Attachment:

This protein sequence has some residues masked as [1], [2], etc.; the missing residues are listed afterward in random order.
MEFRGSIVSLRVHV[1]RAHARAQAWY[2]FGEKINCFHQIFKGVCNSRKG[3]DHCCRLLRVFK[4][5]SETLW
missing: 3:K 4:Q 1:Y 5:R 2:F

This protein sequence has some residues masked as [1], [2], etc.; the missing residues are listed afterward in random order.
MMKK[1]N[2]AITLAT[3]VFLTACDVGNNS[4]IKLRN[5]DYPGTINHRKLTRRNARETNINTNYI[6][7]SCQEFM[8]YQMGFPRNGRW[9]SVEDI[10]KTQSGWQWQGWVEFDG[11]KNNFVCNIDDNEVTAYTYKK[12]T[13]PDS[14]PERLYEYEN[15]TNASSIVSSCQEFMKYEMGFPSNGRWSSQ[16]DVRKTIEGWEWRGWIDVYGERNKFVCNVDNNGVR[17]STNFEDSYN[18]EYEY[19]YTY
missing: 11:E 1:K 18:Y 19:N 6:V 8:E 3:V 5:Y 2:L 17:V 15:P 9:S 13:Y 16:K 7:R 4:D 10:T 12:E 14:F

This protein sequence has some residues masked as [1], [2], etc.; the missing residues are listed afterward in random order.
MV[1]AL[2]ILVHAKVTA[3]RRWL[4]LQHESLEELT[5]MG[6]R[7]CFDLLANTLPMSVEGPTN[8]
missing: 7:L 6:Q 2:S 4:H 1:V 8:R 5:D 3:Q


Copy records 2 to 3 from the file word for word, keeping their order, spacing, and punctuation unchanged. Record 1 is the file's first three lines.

This protein sequence has some residues masked as [1], [2], etc.; the missing residues are listed afterward in random order.
MMKK[1]N[2]AITLAT[3]VFLTACDVGNNS[4]IKLRN[5]DYPGTINHRKLTRRNARETNINTNYI[6][7]SCQEFM[8]YQMGFPRNGRW[9]SVEDI[10]KTQSGWQWQGWVEFDG[11]KNNFVCNIDDNEVTAYTYKK[12]T[13]PDS[14]PERLYEYEN[15]TNASSIVSSCQEFMKYEMGFPSNGRWSSQ[16]DVRKTIEGWEWRGWIDVYGERNKFVCNVDNNGVR[17]STNFEDSYN[18]EYEY[19]YTY
missing: 11:E 1:K 18:Y 19:N 6:V 8:E 3:V 5:Y 2:L 17:V 15:P 9:S 13:Y 16:K 7:R 4:D 10:T 12:E 14:F

This protein sequence has some residues masked as [1], [2], etc.; the missing residues are listed afterward in random order.
MV[1]AL[2]ILVHAKVTA[3]RRWL[4]LQHESLEELT[5]MG[6]R[7]CFDLLANTLPMSVEGPTN[8]
missing: 7:L 6:Q 2:S 4:H 1:V 8:R 5:D 3:Q